Making Business Meetings Productive

Business meetings are often limited to 1 to 2 hours. They need to be tightly controlled to avoid overrunning and to make sure that you make effective use of everyone attending.

Contrary to some popular belief, meetings can be useful if run effectively.  Many organisations use meetings well to:

  • Have a dialogue to reach a decision of importance the organisation/project/team
  • Identify key themes for a future strategy or plan
  • Share challenges and explore options to address these

Last night was a significant achievement for the club. We made key decisions about important issues and were finished by 9.30. There were smiles and people are now looking forward to future meetings. Thanks for helping us to change the way we do things – Paul Luxton

To create a useful meeting a few simple steps can help you along the pathway to productivity.

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Clarify the Purpose

What is the meeting for? Too many meetings exist because historically they have always done so. In the days before electronic communication meetings were an effective way of getting a message out to everyone at one time but to just use a meeting as a one way information giving forum is a total waste of time. Using email, social media and discussion boards will achieve this end more effectively.

Once you are clear on the purpose of the meeting you can decide who needs to be involved and then get down to the business of setting the agenda about what needs to be discussed. Check out ABC of meetings

Manage the Agenda

Your agenda for your meeting is an essential planning tool. It should set out why each item is being discussed, what outcome you need from the meeting (eg a decision, a commitment for action) and should give an allocation of time based which is agreed with the item presenter.

We intervened with a community sports group who had a regular business meeting which started at 7.45 and often did not finish until 10.45. The team recognised that they had a problem and that “the kind of meetings we have now are neither enjoyable, productive or sustainable”.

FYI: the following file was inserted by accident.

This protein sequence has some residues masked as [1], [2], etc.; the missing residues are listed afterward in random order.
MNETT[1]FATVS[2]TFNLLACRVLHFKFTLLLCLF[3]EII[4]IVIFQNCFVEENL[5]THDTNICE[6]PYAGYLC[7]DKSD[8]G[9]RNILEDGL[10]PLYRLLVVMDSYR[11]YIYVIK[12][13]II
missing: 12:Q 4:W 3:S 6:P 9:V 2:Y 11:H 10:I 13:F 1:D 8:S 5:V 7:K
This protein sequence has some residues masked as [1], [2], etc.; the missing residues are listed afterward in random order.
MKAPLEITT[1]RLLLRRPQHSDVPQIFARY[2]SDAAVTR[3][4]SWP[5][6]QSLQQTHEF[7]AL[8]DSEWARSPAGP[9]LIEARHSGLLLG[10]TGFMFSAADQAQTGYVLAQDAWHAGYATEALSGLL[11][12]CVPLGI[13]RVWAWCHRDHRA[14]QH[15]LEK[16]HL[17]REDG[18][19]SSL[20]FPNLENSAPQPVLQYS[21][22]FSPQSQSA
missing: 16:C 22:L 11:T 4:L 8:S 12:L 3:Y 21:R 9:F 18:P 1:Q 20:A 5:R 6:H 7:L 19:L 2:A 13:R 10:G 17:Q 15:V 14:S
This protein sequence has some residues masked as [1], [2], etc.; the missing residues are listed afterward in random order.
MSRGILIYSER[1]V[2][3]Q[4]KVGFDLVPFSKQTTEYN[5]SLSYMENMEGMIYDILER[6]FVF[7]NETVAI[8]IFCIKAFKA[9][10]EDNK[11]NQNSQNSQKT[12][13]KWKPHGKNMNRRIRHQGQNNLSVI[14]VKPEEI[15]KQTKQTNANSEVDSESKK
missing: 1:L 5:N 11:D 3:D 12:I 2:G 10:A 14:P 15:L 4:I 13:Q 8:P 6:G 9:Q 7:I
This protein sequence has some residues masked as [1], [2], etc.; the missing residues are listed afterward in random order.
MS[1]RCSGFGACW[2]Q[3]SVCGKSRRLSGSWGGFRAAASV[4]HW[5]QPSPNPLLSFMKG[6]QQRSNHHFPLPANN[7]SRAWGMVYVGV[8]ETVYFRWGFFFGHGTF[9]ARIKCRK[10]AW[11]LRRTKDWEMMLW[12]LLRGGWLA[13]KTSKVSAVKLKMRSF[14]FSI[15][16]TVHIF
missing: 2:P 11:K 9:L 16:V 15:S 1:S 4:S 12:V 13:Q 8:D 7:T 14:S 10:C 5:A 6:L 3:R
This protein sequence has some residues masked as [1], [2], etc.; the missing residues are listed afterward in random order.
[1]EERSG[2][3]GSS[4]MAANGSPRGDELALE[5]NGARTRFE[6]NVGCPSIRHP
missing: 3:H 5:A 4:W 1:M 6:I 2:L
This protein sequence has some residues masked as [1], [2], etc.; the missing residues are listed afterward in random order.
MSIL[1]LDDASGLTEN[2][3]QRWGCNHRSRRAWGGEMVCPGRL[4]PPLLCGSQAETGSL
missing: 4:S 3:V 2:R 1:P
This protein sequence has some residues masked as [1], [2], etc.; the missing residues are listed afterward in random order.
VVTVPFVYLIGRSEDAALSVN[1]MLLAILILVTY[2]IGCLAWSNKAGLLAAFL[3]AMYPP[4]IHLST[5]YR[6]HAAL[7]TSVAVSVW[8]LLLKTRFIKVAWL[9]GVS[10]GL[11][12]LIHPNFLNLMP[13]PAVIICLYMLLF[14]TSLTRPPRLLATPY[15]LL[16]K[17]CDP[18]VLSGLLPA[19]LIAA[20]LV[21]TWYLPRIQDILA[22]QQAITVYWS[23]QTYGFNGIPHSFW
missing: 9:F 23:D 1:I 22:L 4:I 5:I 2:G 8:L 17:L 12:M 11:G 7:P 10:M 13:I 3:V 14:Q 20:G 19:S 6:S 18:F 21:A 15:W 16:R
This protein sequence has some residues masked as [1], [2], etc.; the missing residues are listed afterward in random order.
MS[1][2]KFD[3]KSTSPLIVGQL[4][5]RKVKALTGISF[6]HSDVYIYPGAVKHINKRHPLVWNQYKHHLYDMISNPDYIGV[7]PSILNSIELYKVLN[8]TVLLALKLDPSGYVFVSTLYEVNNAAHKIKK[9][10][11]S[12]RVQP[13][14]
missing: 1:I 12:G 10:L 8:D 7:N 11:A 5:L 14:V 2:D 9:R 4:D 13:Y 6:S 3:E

We worked with the chair and secretary to analyse the last three meetings and to review the purpose of their face to face meetings. We used this to create a list of guidelines to club members setting out the criteria for bringing items to the committee and some other options that could be used to disseminate information.

The result was that the following committee meeting had a limited agenda and was over in 1.5 hours leaving the committee time to talk to each other and socialise, sharing their love of their sport.

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Reviewing agendas

Making Decisions

Most items discussed at a meeting will result in a decision. Be clear about whether that decision needs to be made by a majority vote or by reaching consensus. If aiming for consensus you need to provide more time to allow clarification of concerns to be raised and have a clear process to follow

A major engineering project was starting to fall behind schedule due to communication issues and conflict between the three project teams. We facilitated a process so the teams could outline their expectations of each other’s behaviour. It was important that everyone was involved in the decision about behavioural expectations so we used the colour consensus cards so people could flag green for agreement, red for disagreement and yellow for some concerns.

Items were only accepted if we could reach a mainly green/yellow consensus. If there were any red cards showing after the consensus discussion the item had to be put to one side.  Although this is not a quick process it does make sure that only items that have full commitment are agreed to.

Other methods to make decisions are to take a vote of members and make the decision based on the majority viewpoint.  In smaller groups it is better to ask each attendee to state their position by going round in turn. This can help the views of the minority be heard and also makes it harder to make a decision because the chair assumes everyone is in agreement.